We birth our hereditary witchcraft in these little rituals: prayers of thanksgiving before food, an encouragement of group effort in clean-up, support for each other in our endeavors. We birth hereditary witchcraft with our discussions: the differences in how men and women are viewed directly related to their choice of vocation; the differences in how men and women relate from flirtation to serious issues; an easy acceptance that all acts of love and pleasure are of the goddess, when done with due diligence and respect by the use of safer sex practices. Even a discussion about the shock and awe around something fiery hot and created from the earth is a building block of strong family coven and a paving stone for hereditary witchcraft.
I think I sought Nathan out early this evening because I tend to break down Family Coven and the practice of Birthing Hereditary Witchcraft into clinical and academic explanations. Yet this seems to miss the mark at times. I have thoroughly done my research and vetted my ideas with other family covens around the United States and Canada. But explanation of what Family Coven is seems to fall incredibly short of what actually happens in a family coven.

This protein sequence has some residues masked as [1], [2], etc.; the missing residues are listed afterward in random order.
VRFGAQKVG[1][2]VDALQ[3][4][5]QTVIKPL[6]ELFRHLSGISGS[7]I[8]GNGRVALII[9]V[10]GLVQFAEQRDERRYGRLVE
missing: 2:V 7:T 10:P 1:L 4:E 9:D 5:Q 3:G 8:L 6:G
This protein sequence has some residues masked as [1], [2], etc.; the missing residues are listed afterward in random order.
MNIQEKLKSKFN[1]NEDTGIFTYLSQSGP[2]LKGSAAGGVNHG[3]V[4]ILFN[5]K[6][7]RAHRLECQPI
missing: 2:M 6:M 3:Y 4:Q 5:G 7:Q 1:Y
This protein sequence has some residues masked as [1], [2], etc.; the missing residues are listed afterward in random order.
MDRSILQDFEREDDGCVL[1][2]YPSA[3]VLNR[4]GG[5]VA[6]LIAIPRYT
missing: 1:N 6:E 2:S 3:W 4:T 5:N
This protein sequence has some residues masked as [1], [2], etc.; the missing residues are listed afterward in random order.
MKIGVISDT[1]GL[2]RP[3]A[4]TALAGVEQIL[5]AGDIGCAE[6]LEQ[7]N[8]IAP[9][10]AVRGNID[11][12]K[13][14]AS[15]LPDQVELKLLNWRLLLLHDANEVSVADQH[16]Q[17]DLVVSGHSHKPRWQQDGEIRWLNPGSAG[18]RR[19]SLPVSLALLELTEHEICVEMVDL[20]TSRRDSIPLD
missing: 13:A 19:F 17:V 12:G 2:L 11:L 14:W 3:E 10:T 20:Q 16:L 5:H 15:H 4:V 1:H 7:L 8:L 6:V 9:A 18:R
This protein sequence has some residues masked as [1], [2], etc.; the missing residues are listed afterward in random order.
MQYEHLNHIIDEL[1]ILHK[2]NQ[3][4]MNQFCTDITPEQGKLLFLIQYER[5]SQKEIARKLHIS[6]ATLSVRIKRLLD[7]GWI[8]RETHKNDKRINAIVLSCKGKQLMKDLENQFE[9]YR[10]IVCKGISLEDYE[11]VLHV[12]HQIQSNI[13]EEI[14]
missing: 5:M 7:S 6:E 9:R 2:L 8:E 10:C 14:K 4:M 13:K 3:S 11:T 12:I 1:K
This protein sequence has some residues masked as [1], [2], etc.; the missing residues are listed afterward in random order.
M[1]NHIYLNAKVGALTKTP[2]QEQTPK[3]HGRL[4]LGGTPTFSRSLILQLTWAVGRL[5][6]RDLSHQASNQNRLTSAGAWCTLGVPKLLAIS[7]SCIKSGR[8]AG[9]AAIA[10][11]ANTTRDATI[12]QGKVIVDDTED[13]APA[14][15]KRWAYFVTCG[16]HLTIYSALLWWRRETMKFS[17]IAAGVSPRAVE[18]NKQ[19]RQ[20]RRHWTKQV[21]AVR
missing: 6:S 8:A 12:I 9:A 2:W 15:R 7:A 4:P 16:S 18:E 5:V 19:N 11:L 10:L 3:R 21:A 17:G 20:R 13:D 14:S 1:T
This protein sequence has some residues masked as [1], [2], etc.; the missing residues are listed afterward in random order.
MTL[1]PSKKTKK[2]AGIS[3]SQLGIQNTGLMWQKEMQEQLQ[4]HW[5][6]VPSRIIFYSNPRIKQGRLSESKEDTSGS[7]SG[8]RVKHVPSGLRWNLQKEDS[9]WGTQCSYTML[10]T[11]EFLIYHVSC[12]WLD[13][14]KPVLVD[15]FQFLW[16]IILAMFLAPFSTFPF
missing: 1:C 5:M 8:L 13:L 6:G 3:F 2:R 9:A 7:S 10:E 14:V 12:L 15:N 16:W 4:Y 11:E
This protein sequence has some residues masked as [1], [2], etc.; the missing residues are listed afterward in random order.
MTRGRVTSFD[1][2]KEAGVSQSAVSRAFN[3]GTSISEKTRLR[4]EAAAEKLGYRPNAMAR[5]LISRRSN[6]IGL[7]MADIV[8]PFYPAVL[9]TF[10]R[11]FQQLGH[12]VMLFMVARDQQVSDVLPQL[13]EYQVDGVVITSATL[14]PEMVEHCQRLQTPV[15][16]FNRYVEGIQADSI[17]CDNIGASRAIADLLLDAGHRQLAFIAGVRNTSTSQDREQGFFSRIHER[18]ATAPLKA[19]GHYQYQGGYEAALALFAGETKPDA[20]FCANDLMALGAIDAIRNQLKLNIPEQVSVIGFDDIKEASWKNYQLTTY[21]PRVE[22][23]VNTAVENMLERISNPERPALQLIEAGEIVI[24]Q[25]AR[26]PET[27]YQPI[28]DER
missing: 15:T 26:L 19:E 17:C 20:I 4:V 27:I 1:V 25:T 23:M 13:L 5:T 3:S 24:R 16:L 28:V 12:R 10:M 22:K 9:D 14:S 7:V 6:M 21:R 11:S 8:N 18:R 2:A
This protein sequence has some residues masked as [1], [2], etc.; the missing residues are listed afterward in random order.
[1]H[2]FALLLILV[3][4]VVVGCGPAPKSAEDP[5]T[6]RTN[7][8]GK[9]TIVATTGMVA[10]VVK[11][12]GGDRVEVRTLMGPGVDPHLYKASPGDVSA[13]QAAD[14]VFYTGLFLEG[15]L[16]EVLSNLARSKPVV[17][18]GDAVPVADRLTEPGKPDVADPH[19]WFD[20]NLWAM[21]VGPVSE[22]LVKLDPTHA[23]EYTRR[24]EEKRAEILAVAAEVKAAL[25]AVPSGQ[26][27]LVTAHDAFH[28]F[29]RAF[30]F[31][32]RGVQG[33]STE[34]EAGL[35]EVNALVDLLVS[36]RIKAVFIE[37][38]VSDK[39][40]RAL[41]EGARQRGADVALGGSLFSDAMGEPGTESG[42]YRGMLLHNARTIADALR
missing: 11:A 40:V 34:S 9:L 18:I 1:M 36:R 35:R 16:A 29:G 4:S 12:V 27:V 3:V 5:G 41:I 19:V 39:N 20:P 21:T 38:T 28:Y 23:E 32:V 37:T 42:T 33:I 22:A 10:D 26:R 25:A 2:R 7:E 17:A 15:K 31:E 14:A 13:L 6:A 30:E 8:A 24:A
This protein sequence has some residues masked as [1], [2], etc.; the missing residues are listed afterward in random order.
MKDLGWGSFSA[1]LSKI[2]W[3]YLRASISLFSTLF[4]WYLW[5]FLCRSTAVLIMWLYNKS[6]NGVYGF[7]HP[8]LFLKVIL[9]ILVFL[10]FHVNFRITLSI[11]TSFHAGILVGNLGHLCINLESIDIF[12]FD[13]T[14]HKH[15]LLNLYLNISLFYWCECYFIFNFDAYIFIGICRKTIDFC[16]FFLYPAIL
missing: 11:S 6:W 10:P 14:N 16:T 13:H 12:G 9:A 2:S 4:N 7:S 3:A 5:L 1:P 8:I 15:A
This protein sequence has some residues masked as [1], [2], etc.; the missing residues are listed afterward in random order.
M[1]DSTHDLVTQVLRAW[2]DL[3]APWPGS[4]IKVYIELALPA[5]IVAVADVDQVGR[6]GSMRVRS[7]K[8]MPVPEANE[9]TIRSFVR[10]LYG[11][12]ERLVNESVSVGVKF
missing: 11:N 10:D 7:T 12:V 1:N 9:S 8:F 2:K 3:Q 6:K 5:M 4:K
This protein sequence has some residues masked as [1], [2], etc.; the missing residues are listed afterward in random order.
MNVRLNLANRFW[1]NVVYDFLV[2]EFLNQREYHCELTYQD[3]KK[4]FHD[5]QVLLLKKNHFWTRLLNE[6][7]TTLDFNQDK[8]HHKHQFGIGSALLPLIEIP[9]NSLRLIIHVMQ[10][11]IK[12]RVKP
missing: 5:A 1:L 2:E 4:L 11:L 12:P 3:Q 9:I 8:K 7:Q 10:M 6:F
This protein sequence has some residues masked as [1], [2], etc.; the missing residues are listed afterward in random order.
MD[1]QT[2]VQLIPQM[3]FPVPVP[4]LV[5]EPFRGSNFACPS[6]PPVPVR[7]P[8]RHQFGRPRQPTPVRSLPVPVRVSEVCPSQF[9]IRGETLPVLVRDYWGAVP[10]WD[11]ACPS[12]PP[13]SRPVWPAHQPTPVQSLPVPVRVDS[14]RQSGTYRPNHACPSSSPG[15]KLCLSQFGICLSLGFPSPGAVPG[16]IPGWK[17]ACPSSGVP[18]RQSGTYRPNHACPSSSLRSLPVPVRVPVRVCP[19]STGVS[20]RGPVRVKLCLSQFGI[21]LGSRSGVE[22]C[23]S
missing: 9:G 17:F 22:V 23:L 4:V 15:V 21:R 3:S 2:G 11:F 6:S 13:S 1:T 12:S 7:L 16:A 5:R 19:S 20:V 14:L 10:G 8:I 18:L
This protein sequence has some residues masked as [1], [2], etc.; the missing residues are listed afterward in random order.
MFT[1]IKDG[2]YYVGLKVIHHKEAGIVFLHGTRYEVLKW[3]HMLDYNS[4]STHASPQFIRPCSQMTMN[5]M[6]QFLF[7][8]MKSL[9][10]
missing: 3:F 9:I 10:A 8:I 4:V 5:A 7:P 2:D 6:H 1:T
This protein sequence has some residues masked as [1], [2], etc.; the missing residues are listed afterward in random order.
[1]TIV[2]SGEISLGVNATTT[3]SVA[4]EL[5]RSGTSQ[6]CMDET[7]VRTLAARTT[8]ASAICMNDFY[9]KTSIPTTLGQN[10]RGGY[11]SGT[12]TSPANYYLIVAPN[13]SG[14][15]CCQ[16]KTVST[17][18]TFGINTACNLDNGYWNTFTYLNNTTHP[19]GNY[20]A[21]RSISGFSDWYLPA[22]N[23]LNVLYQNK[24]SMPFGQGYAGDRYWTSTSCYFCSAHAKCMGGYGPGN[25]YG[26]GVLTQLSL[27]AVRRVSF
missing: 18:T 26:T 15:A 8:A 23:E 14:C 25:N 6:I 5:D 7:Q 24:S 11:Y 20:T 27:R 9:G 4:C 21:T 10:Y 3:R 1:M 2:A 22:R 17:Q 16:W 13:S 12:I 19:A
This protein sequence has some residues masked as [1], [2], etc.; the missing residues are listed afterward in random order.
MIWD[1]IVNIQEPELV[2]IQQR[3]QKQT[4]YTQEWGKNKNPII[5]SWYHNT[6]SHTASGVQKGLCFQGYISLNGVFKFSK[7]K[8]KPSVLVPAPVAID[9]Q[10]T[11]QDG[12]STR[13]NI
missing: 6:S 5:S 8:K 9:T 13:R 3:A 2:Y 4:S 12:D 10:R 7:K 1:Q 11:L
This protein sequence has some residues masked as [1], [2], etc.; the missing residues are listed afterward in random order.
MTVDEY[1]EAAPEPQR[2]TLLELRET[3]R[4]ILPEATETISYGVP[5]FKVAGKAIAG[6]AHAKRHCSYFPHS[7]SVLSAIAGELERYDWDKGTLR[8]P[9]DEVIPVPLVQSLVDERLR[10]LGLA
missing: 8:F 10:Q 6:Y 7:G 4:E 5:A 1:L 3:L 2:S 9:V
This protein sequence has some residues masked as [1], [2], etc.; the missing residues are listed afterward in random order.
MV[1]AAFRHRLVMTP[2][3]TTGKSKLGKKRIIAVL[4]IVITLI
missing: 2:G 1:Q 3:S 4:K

In coming columns, I will give the academic, magical and psychological reasons why Family Coven is a powerful way to view your family. I will discuss tips and tricks. I will tackle the hard issues around Family Covens with multiple spiritual paths, blended family units and dealing with extended family groups, as well as schools, clubs, and society.
Through all this, I will strive to remember this evening in October when I sat down to write my first column for Agora. This evening held within a few hours all the things I hold sacred about Family Coven. As you read my column, I hope you will remember that Family Coven is not something you take up as a new challenge or a new way of living; it is the opposite. It is more about how you integrate ideas around spirituality, emotional security, raising children, defining family, and defining social justice and privilege (including the differences in sexes and sexual orientation) into the daily act of living.
It is a million little conversations you have with those with whom you share food, shelter and resources with to survive. It is using those conversations to push your family beyond survival and into spiritual thriving, growing, and developing. It is achieving and accepting that every being in your home, including yourself, is sacred and an accurate reflection of the Divine. That makes playing with the animal pet, setting the table, eating a meal, conversing with family members, cleaning up afterwards and breaking up to go and do the work of living all acts Divinely inspired, divinely led and divinely fulfilled.